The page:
How does austerity affect women's health?

Event Details

How does austerity affect women's health?

Time: February 8, 2018 from 6:30pm to 8:30pm
Location: The Engine Room, London
Street: The Engine Room, Runway East Moorgate, 10 Finsbury Square
City/Town: London EC2A 1AF
Website or Map:…
Event Type: workshop, -, please, book, using, eventbrite, link
Organized By: The Femedic
Latest Activity: Feb 8

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Event Description

Since 2010, 86% of the burden of austerity has fallen on women, with low-income Black and Asian women affected the most. The reasons for this are much more complex and wide-reaching than the simple fact of the cuts themselves.

Health services, especially the NHS, have seen significant cuts under Tory austerity. From 2015-2016, the public health budget was cut by £200m. Mothers have been particularly badly hit when it comes to losses to income, with cuts to welfare and benefits making it more difficult to get the support they need.

Cuts to and strain upon social care means that people will be more likely to seek care from their community; nearly 60% of carers are women. Not to mention the impact on self-worth, confidence, and mental health of dealing with individual setbacks and also acting as the shock absorber for a family.

In effect, austerity has compounded existing social and economic inequalities.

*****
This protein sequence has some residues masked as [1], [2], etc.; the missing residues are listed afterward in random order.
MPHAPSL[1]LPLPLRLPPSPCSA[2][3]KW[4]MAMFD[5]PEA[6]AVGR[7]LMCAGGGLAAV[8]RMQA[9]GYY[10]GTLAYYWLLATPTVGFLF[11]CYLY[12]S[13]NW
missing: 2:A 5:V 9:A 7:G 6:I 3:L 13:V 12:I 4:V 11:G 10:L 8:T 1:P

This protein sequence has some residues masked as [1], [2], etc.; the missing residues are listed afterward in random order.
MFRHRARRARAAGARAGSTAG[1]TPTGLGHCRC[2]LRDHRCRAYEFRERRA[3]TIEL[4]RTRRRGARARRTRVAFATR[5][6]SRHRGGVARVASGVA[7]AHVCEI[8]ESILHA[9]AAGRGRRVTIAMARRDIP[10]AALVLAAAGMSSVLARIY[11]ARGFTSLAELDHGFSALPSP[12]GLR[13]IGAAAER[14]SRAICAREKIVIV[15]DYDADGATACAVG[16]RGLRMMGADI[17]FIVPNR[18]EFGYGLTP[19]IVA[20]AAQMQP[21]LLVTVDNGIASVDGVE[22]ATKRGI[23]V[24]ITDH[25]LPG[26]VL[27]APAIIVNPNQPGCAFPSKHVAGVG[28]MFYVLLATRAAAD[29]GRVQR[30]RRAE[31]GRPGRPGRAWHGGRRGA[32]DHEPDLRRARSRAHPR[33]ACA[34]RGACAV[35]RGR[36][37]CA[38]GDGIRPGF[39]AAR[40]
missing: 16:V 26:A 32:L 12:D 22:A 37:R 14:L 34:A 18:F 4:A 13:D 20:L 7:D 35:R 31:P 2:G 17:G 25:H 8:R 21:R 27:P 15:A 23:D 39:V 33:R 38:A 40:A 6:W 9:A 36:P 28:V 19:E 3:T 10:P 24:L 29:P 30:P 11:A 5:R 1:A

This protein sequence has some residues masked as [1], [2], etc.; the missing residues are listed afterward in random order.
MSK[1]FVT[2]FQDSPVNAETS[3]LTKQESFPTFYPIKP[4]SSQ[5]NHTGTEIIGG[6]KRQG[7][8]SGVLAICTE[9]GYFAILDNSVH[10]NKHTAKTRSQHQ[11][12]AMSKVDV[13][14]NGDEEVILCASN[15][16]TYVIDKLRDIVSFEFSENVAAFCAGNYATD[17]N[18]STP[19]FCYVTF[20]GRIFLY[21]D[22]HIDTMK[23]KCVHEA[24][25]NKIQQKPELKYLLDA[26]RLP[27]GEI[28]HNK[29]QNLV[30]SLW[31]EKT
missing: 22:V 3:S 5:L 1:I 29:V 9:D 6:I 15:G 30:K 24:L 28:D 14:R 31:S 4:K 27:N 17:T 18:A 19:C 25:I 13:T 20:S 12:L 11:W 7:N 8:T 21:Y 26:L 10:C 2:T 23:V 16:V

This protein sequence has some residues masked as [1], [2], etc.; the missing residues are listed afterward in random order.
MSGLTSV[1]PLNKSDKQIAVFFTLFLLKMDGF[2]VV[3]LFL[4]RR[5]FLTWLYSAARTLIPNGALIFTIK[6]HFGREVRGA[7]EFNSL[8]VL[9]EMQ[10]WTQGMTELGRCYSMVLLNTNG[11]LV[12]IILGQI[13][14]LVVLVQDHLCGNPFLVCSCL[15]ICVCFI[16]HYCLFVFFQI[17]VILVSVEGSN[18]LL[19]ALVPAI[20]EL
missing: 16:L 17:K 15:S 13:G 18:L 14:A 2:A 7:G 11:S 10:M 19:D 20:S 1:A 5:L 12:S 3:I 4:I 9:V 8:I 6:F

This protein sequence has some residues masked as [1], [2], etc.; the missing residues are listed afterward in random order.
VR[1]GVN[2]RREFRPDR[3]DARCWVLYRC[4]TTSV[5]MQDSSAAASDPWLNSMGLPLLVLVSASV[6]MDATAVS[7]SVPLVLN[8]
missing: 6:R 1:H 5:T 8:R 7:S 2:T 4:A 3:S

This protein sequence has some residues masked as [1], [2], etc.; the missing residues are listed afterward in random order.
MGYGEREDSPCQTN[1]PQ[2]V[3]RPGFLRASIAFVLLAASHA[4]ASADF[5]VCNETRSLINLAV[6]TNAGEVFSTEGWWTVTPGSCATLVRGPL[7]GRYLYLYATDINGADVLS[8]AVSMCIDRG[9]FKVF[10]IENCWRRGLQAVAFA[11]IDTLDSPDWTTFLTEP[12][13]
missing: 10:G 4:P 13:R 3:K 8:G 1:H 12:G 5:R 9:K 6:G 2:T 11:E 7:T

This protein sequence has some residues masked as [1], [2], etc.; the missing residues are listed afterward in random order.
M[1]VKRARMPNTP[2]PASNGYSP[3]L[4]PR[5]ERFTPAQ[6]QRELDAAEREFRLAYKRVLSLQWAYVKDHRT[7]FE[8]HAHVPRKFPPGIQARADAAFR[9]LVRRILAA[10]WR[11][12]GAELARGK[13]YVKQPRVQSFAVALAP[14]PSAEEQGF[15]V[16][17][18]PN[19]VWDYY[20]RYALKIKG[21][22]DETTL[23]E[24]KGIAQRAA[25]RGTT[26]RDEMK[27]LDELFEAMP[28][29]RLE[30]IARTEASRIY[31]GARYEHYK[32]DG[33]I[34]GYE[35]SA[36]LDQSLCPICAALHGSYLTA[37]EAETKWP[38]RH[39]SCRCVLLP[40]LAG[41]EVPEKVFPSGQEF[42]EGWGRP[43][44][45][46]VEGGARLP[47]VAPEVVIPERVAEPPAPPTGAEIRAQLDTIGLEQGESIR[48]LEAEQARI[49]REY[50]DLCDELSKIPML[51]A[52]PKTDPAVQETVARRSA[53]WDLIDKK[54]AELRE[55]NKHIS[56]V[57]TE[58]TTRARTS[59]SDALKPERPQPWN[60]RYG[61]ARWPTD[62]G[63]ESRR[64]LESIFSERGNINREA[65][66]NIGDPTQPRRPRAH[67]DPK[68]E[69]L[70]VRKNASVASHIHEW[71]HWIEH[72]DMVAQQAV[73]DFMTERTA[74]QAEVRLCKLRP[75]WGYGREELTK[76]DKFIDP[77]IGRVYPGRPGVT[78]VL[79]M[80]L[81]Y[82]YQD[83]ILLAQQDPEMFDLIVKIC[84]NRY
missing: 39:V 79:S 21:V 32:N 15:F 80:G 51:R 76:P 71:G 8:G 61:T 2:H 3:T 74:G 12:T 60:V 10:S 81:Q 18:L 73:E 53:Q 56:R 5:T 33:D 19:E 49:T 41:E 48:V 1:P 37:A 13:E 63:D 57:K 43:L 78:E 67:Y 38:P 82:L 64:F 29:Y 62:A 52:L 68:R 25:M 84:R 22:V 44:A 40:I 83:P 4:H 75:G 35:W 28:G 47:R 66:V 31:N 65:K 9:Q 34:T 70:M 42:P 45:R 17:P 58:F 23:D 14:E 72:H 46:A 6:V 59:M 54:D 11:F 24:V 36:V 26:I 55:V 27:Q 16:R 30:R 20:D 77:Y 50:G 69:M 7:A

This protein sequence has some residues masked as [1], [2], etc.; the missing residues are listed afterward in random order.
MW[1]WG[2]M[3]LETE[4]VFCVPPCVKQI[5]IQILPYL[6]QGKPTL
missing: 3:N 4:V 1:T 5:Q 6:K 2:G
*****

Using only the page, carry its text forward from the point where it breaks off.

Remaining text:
How do these cuts limit women's potential, and make it difficult for them to get the health care and information they need? How do the cuts to the services themselves affect quality of care? And, most importantly: what can be done at policy, governance, and grassroots levels to best support women?

Join us to discuss the gendered impacts of austerity and what needs to be done to remedy them.

A brief introduction by The Femedic founder Monica Karpinski will be followed by a panel discussion and audience Q&A. Our panellists are:

  • Frances Scott, Founder, 50:50 Parliament

  • Emma Williams, Administrative and Research Officer, Women's Budget Group

  • Kimberly McIntosh, Policy Officer, Runnymeade Trust and Race on the Agenda (ROTA)

  • Sarah Mulindwa, Specialist Sexual Health Nurse, 56 Dean Street

Please note that the room is accessible by lift.

If you are unwaged or on a low income but would like to come, please get in touch by emailing us at

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